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CYP3A5 shares many similarities with CYP3A4. This means that it possibly participates in the clearance of over 50% of clinically used drugs. However, a striking fact related to this enzyme is that many people actually don’t have it. Read on to find more about the gene variants of this enzyme, and how they affect drug metabolism and disease risk.
What is CYP3A5?
CYP3A5 is one of the cytochrome P450 monooxygenases (CYPs). These are enzymes that eliminate most of the drugs and toxins from the human body (R).
This enzyme is very similar in structure and function to CYP3A4 (R). However, unlike CYP3A4, it’s activity varies greatly between people, and many actually don’t have a functional version of this enzyme.
The enzyme is functional in most Africans, but in few Whites (R).
In people who do have this enzyme, it can represent over 50% of the total liver CYP3A activity (R), contributing greatly to CYP3A metabolism.
This enzyme metabolizes:
- Antihypertensive drugs: felodipine (R) and nifedipine (R).
- Immune suppressants: sirolimus (R), tacrolimus (R, R) and cyclosporine A (R).
- Antiemetics: granisetron (R).
- Anticancer drugs: lapatinib (R) and vincristine (R).
- TNF inhibitor etanercept (R).
- Cholesterol-lowering drugs: simvastatin and atorvastatin (R)
- Sedatives midazolam and alprazolam (Xanax) (R).
- Antibiotic erythromycin (R).
- Antiretroviral drugs: saquinavir (R).
It plays an important function in the kidneys and may be related to blood pressure (R).
CYP3A5 The Good
This enzyme can act as a tumor suppressor.
CYP3A5 combats hepatocellular carcinoma (liver cancer). Lower enzyme levels were associated with more aggressive disease, shorter time to disease recurrence after treatment, and worse overall patient survival (R).
A nonfunctional enzyme variant increased the risk of developing acute and chronic leukemia, emphasizing the significance of effective Phase I detoxification in fighting cancer (144 patients and 241 controls) (R).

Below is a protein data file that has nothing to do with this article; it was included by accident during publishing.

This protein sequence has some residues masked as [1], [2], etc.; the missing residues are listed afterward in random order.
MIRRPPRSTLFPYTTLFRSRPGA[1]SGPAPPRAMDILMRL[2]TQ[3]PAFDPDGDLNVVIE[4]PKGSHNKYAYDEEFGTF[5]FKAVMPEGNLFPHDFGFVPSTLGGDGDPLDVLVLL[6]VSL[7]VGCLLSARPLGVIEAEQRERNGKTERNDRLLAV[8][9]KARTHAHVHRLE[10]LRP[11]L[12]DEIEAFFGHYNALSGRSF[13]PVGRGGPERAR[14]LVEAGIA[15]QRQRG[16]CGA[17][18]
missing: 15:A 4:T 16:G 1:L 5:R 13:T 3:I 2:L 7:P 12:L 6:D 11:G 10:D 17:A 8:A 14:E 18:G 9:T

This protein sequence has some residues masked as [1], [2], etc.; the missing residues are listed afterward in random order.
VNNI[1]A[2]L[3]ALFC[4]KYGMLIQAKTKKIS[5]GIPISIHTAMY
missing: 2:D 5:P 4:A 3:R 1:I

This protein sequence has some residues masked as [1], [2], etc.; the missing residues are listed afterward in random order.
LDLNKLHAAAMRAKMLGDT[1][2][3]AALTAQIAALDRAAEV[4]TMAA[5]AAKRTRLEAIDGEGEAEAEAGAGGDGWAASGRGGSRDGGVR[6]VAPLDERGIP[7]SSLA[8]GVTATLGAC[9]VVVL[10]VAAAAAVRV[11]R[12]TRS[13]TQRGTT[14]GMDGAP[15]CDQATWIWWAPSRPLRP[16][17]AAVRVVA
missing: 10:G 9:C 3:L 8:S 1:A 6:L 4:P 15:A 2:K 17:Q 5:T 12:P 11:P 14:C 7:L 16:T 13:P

CYP3A5 The Bad
CYP3A5 Gene Polymorphism
There are over 25 variants of this enzyme (R). Many of them are nonfunctional.
The fully functional variant is known as the CYP3A5*1 (R).
The frequency of the functional variant is substantially different across ethnic groups. The functional enzyme is found in 45–94% of subjects of African descent, 8–15% of Whites and 23–40% of Asians (R, R).
People with the functional variant may be more susceptible to salt-sensitive hypertension (elevated blood pressure) (373 and683 subjects) (R, R). CYP3A5*1 carriers tend to reabsorb more sodium in the kidneys as they get older (R).
Enhanced kidney sodium re-absorption could have an advantage in equatorial populations experiencing water shortage by increasing sodium retention. This may explain why this variation is correlated with the geographical distance from the equator (R).
This is the most common nonfunctional variant of the enzyme, designated as CYP3A5*3 (R).
Having this variant increases the risk of acute leukemia (ALL), chronic leukemia (CML), and colorectal cancer, especially among Asian and Caucasian populations (meta-analysis, 17 studies, 7,458 cancer patients, and 7,166 controls) (R).
This is a nonfunctional variant (R).
Increasing or Decreasing CYP3A5
It is very likely that many of the compounds that increase or decrease CYP3A4 also increase or decrease the CYP3A5 enzyme. However, compared to CYP3A4, a lot less research has been carried out testing CYP3A5. Studies that include this enzyme are listed below.
These increase CYP3A5:
These decrease CYP3A5:
- Gomisin C and gomisin G found in the traditional Chinese medicine Schisandra chinensis (R)
- Quercetin (R)
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